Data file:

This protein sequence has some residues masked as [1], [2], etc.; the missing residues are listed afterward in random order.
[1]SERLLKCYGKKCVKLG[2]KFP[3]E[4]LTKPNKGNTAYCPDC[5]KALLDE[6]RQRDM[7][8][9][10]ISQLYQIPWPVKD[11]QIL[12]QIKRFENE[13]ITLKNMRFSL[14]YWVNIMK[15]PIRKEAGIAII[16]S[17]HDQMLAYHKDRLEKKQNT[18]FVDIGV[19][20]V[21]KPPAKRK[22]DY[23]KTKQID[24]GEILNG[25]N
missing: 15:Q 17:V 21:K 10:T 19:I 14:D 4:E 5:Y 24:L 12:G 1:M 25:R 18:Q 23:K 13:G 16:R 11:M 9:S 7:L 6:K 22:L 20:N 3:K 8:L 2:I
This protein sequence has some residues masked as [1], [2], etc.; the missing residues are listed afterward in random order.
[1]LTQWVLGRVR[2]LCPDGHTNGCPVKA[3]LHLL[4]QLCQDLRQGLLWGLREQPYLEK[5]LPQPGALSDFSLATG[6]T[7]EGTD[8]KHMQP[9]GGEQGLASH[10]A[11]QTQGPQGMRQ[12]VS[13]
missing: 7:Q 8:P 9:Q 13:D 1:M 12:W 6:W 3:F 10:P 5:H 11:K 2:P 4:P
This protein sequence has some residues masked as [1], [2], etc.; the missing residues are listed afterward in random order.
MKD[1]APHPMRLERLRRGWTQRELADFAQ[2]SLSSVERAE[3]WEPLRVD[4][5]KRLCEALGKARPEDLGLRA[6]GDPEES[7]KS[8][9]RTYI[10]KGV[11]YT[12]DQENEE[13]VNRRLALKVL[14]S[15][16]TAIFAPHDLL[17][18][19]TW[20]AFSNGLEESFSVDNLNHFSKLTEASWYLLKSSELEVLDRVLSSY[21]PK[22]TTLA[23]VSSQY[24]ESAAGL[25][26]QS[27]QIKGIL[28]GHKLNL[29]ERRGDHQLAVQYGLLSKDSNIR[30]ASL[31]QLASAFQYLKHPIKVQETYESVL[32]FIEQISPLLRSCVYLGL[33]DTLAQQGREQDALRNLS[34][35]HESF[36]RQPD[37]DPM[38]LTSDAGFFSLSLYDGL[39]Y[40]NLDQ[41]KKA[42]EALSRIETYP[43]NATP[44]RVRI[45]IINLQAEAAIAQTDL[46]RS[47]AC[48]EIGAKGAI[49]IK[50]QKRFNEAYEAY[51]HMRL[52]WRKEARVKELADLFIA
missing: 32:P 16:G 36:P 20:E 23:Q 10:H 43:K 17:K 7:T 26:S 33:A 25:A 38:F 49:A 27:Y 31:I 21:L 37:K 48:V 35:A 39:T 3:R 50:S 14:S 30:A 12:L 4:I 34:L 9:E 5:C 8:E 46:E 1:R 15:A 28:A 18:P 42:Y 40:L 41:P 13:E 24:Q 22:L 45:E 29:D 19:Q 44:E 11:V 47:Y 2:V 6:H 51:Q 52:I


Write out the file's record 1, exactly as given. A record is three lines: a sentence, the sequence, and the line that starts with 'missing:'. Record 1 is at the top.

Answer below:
This protein sequence has some residues masked as [1], [2], etc.; the missing residues are listed afterward in random order.
[1]SERLLKCYGKKCVKLG[2]KFP[3]E[4]LTKPNKGNTAYCPDC[5]KALLDE[6]RQRDM[7][8][9][10]ISQLYQIPWPVKD[11]QIL[12]QIKRFENE[13]ITLKNMRFSL[14]YWVNIMK[15]PIRKEAGIAII[16]S[17]HDQMLAYHKDRLEKKQNT[18]FVDIGV[19][20]V[21]KPPAKRK[22]DY[23]KTKQID[24]GEILNG[25]N
missing: 15:Q 17:V 21:K 10:T 19:I 14:D 4:E 5:Y 24:L 12:G 1:M 25:R 18:Q 23:K 13:G 16:R 11:M 9:S 7:L 6:K 22:L 20:N 3:K 8:L 2:I